Are You Making Intuitive or Rational Decisions?

by Colin Shaw on December 20, 2018

How many words a minute can you type? 40? 60? 90? Now, if the letters, numbers, and symbols were not printed on the keys, how many would you be able to write on the correct key? 100%, right?

Maybe not.

You probably don’t know the answer to the second question for sure. However, participants at a study at Vanderbilt University do. The participants typed from 72 to 94 words a minute. When they were handed a blank keyboard printed on a sheet of paper and were asked to write the letters on the appropriate keys in 80 seconds, the participants got less than 60% of them correct. What’s more, the typists left 20% of the keys blank; they couldn’t even guess what went there.

Now, why would people who can type so well perform so poorly at placing the appropriate character on a facsimile keyboard? The answer was the subject of a recent podcast about the two systems of thinking we use. These ways of thinking have significant implications regarding how customers behave in your Customer Experience.

The Intuitive System and the Rational System

Our brains have information, knowledge, and skills that we don’t have access to, at least not in the conscious parts of our mind. The typing experiment described is an example. The participants know where all those keys are when they aren’t thinking about it. But when they were forced to call upon that knowledge with their conscious mind, it wasn’t there. The locations of the keys were held in the part of the brain to which the conscious mind doesn’t have access.

Have you ever driven home from somewhere and when you pull into your driveway realize you don’t remember driving home? I do this all the time.

Now before you call the authorities and have my license revoked, please understand my brain knows where I am driving. My mind knows where to turn and what to do to get home. However, I have driven the route enough that my actions are automatic, and I don’t have to think about it.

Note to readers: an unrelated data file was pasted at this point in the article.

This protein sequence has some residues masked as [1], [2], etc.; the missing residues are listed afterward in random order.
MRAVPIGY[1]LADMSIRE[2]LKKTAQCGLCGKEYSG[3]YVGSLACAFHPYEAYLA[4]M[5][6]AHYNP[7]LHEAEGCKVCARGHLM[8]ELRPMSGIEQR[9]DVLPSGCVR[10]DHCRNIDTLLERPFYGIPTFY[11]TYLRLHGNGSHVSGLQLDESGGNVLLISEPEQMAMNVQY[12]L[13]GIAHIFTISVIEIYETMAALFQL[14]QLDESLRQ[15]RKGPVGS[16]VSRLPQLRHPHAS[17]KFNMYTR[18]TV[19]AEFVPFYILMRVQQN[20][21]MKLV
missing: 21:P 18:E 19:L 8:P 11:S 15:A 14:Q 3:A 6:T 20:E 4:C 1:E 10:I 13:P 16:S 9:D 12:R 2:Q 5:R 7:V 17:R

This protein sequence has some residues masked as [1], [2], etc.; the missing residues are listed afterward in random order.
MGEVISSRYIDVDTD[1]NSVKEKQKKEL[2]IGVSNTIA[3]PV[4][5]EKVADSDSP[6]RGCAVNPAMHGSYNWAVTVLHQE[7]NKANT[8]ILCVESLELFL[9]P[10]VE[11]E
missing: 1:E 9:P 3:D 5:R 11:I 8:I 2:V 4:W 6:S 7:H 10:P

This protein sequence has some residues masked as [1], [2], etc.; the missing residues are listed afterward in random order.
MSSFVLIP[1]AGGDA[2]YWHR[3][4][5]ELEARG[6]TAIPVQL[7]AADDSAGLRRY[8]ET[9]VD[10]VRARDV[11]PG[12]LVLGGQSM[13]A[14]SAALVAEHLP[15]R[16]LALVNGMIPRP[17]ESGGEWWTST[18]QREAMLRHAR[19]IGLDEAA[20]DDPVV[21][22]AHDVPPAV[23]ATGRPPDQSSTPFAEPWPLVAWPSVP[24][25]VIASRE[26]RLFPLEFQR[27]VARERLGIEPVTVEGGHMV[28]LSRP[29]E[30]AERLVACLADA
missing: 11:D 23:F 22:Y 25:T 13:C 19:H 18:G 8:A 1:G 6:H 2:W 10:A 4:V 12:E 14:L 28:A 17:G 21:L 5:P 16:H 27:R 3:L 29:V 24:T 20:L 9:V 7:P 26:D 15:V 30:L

This type of thinking is Intuitive System thinking. The Intuitive System thinking is automatic and often unconscious. It also takes less energy and is fast; sometimes it is so fast it is instant. Intuitive thinking can multi-task. It also associates ideas together and is considered by experts to be responsible for forming memories. Intuitive thinking is based on perception and emotion.

I can tell when people are using the Intuitive System for their thinking when they say things like:

●      “It’s clear that I will…”

●      “Obviously, I should…”

●      “My gut tells me that I want…”

●      “This feels right to me….”

The other type of thinking occurs with the Rational System. The Rational System is methodical and mindful. It takes more energy and is slow; it requires you to pause and deliberate. It cannot multi-task and can get overwhelmed. It is skilled at making rules and precise calculations. It is also self-aware, meaning you are conscious of the Rational System when you use it.

From my layman’s perspective, I hear the Rational System is in use when a person says things like:

●      “I have been thinking…”

●      “I slept on it and decided…”

●      “You raise a good point…”

●      “Probably…”

You know the Rational System has been in use when you sat at your desk working and didn’t get any exercise, but then drive home and feel exhausted from a hard day’s work. You didn’t DO anything but think. The Rational System makes you tired because it uses a lot of energy.

Human behavior reflects the influences of these two systems. If you get a quick decision from someone, it’s likely based in the Intuitive System’s thinking. When you have to be patient, it’s probably Rational System thinking.

We also see it in babies. Let me explain.

The Rational System trains the Intuitive System to take over things we do a lot, like the drive home that I mentioned earlier. Another example is walking. If you were to try using your Rational System to walk, it would be, in a word, awkward. You don’t think about walking anymore—unless you have had a few too many.